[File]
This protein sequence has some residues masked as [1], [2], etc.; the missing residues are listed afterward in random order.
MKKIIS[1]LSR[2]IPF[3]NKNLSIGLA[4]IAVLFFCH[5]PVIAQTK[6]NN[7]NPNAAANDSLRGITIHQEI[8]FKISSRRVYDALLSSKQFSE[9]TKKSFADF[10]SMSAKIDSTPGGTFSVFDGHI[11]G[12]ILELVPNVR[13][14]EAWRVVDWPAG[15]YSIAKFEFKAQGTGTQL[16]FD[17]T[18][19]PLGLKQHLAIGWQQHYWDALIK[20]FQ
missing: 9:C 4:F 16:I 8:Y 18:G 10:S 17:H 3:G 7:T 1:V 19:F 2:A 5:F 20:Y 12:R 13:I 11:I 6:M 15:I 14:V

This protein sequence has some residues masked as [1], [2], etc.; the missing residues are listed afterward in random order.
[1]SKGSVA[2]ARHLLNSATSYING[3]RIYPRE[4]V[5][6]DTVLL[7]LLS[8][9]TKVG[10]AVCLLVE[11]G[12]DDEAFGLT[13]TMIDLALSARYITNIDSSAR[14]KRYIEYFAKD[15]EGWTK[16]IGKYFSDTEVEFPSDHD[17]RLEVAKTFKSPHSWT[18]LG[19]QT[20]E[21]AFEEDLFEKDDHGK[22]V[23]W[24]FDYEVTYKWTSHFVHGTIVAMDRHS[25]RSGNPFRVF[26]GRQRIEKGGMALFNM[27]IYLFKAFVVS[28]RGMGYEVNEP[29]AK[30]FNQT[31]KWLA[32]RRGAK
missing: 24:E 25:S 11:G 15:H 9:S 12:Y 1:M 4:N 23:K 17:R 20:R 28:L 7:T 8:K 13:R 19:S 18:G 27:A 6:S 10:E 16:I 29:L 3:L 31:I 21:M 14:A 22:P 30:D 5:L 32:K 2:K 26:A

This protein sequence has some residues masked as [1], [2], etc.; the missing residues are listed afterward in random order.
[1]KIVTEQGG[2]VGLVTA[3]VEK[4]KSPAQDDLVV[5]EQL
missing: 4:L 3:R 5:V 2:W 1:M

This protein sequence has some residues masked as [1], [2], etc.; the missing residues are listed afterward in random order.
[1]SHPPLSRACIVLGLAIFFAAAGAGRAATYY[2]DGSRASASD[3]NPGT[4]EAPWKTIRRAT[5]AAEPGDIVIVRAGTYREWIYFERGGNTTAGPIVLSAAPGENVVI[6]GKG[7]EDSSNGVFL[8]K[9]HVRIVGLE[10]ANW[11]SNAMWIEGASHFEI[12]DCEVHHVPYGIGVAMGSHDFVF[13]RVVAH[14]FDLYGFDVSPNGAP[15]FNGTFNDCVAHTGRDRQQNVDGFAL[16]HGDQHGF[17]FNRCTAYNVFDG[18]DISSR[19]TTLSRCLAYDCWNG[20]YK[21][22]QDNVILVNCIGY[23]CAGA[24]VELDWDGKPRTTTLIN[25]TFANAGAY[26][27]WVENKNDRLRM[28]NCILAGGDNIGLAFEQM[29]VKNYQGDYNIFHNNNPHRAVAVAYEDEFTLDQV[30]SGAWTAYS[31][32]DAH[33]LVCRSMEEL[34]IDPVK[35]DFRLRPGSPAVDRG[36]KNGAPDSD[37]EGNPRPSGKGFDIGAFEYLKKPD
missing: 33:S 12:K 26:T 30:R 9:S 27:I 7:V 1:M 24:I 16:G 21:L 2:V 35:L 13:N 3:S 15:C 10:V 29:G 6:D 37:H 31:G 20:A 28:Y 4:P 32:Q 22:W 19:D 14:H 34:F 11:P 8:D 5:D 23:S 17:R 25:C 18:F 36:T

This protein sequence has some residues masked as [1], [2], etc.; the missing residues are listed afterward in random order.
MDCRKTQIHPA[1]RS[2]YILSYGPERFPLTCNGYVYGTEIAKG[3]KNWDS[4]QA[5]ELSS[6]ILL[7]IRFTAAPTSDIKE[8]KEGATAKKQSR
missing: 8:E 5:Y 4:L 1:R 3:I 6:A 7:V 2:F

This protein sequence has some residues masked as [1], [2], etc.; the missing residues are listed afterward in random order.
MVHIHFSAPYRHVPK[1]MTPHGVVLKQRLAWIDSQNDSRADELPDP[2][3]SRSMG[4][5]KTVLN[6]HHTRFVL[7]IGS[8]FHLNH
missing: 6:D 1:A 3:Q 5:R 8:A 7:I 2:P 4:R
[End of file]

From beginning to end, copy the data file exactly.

This protein sequence has some residues masked as [1], [2], etc.; the missing residues are listed afterward in random order.
MKKIIS[1]LSR[2]IPF[3]NKNLSIGLA[4]IAVLFFCH[5]PVIAQTK[6]NN[7]NPNAAANDSLRGITIHQEI[8]FKISSRRVYDALLSSKQFSE[9]TKKSFADF[10]SMSAKIDSTPGGTFSVFDGHI[11]G[12]ILELVPNVR[13][14]EAWRVVDWPAG[15]YSIAKFEFKAQGTGTQL[16]FD[17]T[18][19]PLGLKQHLAIGWQQHYWDALIK[20]FQ
missing: 9:C 4:F 16:I 8:Y 18:G 10:S 17:H 3:G 7:T 1:V 19:F 2:A 5:F 20:Y 12:R 13:I 11:I 6:M 15:I 14:V

This protein sequence has some residues masked as [1], [2], etc.; the missing residues are listed afterward in random order.
[1]SKGSVA[2]ARHLLNSATSYING[3]RIYPRE[4]V[5][6]DTVLL[7]LLS[8][9]TKVG[10]AVCLLVE[11]G[12]DDEAFGLT[13]TMIDLALSARYITNIDSSAR[14]KRYIEYFAKD[15]EGWTK[16]IGKYFSDTEVEFPSDHD[17]RLEVAKTFKSPHSWT[18]LG[19]QT[20]E[21]AFEEDLFEKDDHGK[22]V[23]W[24]FDYEVTYKWTSHFVHGTIVAMDRHS[25]RSGNPFRVF[26]GRQRIEKGGMALFNM[27]IYLFKAFVVS[28]RGMGYEVNEP[29]AK[30]FNQT[31]KWLA[32]RRGAK
missing: 24:E 25:S 11:G 15:H 9:S 12:Y 1:M 4:N 23:K 17:R 20:R 28:L 7:T 8:K 13:R 19:S 18:G 27:A 6:S 10:E 16:I 29:L 3:L 31:I 21:M 14:A 22:P 30:D 5:L 32:K 2:K 26:A

This protein sequence has some residues masked as [1], [2], etc.; the missing residues are listed afterward in random order.
[1]KIVTEQGG[2]VGLVTA[3]VEK[4]KSPAQDDLVV[5]EQL
missing: 4:L 3:R 5:V 2:W 1:M

This protein sequence has some residues masked as [1], [2], etc.; the missing residues are listed afterward in random order.
[1]SHPPLSRACIVLGLAIFFAAAGAGRAATYY[2]DGSRASASD[3]NPGT[4]EAPWKTIRRAT[5]AAEPGDIVIVRAGTYREWIYFERGGNTTAGPIVLSAAPGENVVI[6]GKG[7]EDSSNGVFL[8]K[9]HVRIVGLE[10]ANW[11]SNAMWIEGASHFEI[12]DCEVHHVPYGIGVAMGSHDFVF[13]RVVAH[14]FDLYGFDVSPNGAP[15]FNGTFNDCVAHTGRDRQQNVDGFAL[16]HGDQHGF[17]FNRCTAYNVFDG[18]DISSR[19]TTLSRCLAYDCWNG[20]YK[21][22]QDNVILVNCIGY[23]CAGA[24]VELDWDGKPRTTTLIN[25]TFANAGAY[26][27]WVENKNDRLRM[28]NCILAGGDNIGLAFEQM[29]VKNYQGDYNIFHNNNPHRAVAVAYEDEFTLDQV[30]SGAWTAYS[31][32]DAH[33]LVCRSMEEL[34]IDPVK[35]DFRLRPGSPAVDRG[36]KNGAPDSD[37]EGNPRPSGKGFDIGAFEYLKKPD
missing: 33:S 12:K 26:T 30:R 9:S 27:I 7:V 1:M 24:I 16:G 21:L 2:V 35:L 13:N 3:S 15:C 10:V 29:G 6:D 37:H 31:G 20:A 28:Y 4:P 32:Q 22:W 19:D 14:H 34:F 11:P 8:D 5:D 23:S 17:R 25:C 18:F 36:T

This protein sequence has some residues masked as [1], [2], etc.; the missing residues are listed afterward in random order.
MDCRKTQIHPA[1]RS[2]YILSYGPERFPLTCNGYVYGTEIAKG[3]KNWDS[4]QA[5]ELSS[6]ILL[7]IRFTAAPTSDIKE[8]KEGATAKKQSR
missing: 8:E 5:Y 4:L 1:R 3:I 6:A 7:V 2:F

This protein sequence has some residues masked as [1], [2], etc.; the missing residues are listed afterward in random order.
MVHIHFSAPYRHVPK[1]MTPHGVVLKQRLAWIDSQNDSRADELPDP[2][3]SRSMG[4][5]KTVLN[6]HHTRFVL[7]IGS[8]FHLNH
missing: 6:D 1:A 3:Q 5:R 8:A 7:I 2:P 4:R